Calving season—knowing when to assist

The calving process is natural and a majority of time it happens without much fanfare—which is by design. However, there are situations where cows or heifers need help and intervention is necessary to save the calf and most importantly, the cow. Understanding the labor process and the warning signs of potential birthing problems is key to cow and calf mortality.

The first stage of labor is dilation of the cervix. Kacie McCarthy, cow-calf specialist at the University of Nebraska-Lincoln, described this period as a prep stage when the cow or heifer might start to look uncomfortable and will start having uterine contractions.

“These may be 15 minutes apart and then the cervix will start to dilate and you will eventually see that water sac be expelled and that’s the first stage,” she explained.

The second stage is delivery, McCarthy said this can take between 30 to 60 minutes. She said the 30-30-30 rule is often used in the calving process to determine if there is a potential problem. McCarthy said to be hands-off and give the cow proper time to have the calf naturally as there are many contractions happening during this stage.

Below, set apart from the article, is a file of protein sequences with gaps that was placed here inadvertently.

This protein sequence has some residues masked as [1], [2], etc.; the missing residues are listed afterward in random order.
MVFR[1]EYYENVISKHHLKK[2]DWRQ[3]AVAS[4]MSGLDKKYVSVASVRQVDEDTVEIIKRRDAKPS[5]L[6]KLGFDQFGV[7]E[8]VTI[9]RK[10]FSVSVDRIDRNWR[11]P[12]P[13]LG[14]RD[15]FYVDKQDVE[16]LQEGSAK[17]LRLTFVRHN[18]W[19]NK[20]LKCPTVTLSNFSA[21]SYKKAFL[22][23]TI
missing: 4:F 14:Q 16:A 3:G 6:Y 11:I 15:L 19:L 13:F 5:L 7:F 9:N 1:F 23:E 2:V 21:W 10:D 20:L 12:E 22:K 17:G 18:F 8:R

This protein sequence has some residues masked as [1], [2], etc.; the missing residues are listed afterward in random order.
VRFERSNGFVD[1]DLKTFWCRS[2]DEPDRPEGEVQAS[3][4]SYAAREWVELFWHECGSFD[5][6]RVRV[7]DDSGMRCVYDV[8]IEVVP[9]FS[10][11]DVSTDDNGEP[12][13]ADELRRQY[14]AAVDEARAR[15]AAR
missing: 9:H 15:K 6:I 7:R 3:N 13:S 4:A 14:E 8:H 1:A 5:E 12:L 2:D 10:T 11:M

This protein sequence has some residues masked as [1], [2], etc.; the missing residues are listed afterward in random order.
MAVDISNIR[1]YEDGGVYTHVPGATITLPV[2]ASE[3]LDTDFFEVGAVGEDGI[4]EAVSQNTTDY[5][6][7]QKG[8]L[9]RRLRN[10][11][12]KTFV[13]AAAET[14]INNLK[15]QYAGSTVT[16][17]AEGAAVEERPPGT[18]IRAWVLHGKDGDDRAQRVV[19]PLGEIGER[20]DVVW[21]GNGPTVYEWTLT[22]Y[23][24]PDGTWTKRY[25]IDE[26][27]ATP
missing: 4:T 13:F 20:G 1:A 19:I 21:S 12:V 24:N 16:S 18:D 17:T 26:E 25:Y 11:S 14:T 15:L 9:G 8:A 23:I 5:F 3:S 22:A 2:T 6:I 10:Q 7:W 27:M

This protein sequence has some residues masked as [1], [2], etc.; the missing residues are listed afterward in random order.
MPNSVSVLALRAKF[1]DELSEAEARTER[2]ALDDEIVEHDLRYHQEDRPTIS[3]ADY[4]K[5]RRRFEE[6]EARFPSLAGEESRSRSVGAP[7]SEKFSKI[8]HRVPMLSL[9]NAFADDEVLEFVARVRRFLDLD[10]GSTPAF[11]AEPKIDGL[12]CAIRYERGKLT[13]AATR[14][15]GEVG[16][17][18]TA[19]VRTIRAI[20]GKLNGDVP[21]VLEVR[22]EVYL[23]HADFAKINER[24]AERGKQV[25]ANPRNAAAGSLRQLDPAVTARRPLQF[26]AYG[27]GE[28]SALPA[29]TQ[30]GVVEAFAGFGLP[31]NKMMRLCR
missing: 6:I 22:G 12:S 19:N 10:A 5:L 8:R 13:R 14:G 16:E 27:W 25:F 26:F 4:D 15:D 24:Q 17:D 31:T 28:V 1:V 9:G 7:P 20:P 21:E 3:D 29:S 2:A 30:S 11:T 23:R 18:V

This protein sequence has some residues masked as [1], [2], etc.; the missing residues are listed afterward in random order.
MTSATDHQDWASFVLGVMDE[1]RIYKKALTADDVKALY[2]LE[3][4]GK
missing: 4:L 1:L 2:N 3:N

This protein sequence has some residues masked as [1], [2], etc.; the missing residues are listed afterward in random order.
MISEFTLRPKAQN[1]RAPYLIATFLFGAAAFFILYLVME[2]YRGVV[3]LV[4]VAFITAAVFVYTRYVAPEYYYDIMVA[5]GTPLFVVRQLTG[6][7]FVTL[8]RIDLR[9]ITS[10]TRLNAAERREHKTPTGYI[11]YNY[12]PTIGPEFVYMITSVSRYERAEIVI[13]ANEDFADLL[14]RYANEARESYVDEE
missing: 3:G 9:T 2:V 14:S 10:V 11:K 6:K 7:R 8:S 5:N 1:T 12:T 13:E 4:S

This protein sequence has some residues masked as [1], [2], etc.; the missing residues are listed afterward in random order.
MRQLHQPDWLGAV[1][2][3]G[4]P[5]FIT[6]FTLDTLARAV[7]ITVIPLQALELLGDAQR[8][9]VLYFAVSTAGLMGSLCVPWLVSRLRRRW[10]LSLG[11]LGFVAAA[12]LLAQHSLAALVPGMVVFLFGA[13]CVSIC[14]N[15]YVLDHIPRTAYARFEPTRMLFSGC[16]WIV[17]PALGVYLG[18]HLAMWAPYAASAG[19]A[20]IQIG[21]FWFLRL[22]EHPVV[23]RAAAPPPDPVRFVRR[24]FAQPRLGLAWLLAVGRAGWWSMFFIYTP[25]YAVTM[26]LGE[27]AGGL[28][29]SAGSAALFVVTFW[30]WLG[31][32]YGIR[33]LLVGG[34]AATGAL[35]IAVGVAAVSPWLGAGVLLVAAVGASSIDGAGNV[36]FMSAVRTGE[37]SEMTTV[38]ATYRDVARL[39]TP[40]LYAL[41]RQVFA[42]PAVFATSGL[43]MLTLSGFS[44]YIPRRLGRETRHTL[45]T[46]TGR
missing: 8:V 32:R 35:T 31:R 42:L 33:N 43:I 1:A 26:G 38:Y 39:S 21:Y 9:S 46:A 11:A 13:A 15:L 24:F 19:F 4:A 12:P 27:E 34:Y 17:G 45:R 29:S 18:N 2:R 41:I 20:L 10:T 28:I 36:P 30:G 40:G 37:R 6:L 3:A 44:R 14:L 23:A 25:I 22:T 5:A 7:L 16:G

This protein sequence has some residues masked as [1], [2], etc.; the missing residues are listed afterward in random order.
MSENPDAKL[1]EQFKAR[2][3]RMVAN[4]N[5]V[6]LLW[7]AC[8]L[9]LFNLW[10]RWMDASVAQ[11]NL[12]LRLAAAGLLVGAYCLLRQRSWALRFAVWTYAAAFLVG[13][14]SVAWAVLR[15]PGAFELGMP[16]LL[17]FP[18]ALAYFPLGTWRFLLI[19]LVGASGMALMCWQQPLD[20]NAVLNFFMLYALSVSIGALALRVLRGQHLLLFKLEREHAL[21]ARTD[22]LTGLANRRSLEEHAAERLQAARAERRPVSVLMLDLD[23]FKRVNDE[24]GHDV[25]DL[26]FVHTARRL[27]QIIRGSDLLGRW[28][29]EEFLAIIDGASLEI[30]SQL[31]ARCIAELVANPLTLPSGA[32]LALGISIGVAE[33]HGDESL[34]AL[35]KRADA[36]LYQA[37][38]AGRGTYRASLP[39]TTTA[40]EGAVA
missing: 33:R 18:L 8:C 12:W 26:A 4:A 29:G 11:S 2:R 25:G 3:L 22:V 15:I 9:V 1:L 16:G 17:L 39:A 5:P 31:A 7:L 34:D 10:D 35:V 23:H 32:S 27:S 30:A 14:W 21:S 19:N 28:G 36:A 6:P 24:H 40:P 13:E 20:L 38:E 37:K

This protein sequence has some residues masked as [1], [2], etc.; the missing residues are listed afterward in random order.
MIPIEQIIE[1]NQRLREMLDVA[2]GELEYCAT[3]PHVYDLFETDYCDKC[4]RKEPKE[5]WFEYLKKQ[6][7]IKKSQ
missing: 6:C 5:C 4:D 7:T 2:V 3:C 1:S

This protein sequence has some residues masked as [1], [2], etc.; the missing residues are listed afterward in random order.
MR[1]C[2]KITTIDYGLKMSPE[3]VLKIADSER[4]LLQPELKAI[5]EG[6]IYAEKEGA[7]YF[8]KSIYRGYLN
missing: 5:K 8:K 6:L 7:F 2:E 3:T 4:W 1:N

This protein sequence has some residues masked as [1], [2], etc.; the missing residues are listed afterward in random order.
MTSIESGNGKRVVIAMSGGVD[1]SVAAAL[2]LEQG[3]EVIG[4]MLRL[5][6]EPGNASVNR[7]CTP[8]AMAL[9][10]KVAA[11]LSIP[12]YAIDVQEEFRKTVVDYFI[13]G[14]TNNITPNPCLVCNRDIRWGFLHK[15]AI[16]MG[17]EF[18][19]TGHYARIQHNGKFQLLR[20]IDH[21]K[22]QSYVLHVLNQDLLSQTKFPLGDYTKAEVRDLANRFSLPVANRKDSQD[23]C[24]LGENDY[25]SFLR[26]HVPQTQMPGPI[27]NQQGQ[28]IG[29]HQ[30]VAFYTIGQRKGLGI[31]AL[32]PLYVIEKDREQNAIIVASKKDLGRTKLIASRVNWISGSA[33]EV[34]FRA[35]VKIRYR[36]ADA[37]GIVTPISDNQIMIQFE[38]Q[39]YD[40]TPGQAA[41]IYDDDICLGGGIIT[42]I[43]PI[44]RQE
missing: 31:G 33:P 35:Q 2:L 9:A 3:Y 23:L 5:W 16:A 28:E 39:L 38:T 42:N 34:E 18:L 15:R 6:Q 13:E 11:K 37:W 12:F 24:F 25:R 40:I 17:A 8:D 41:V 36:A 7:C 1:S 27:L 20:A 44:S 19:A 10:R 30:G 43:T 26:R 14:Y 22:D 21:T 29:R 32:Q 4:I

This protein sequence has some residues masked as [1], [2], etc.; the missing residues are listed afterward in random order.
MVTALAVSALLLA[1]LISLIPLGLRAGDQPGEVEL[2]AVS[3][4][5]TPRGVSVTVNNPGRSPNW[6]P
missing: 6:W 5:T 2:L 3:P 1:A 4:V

At the completion of the delivery stage the calf should be in the birth canal with the head and feet coming first, also known as the anterior or diving position. Stage two should last up to 30 minutes for cows and up to 60 minutes for heifers. Anything beyond that is a signal that the female may need assistance.

Once the calf is delivered, the cow enters the third stage of labor, which is expelling of the placenta, also known as cleaning. This can take six to 12 hours after delivery. McCarthy noted that the placenta should detach naturally and should never be pulled by force. Hormones can be administered to cows that retain their placentas.

Time to get the chains?

The United States Department of Agriculture’s National Animal Health Monitoring System has conducted studies on assisted calvings. Of the heifers in their research, 82.8% required no assistance, 9.4% were considered easy to pull, 7.4% were hard to pull and 0.4% required a cesarean. Of the cows in the study, 97.8% required no assistance, 1.4% were considered easy to pull and 0.8% were hard to pull.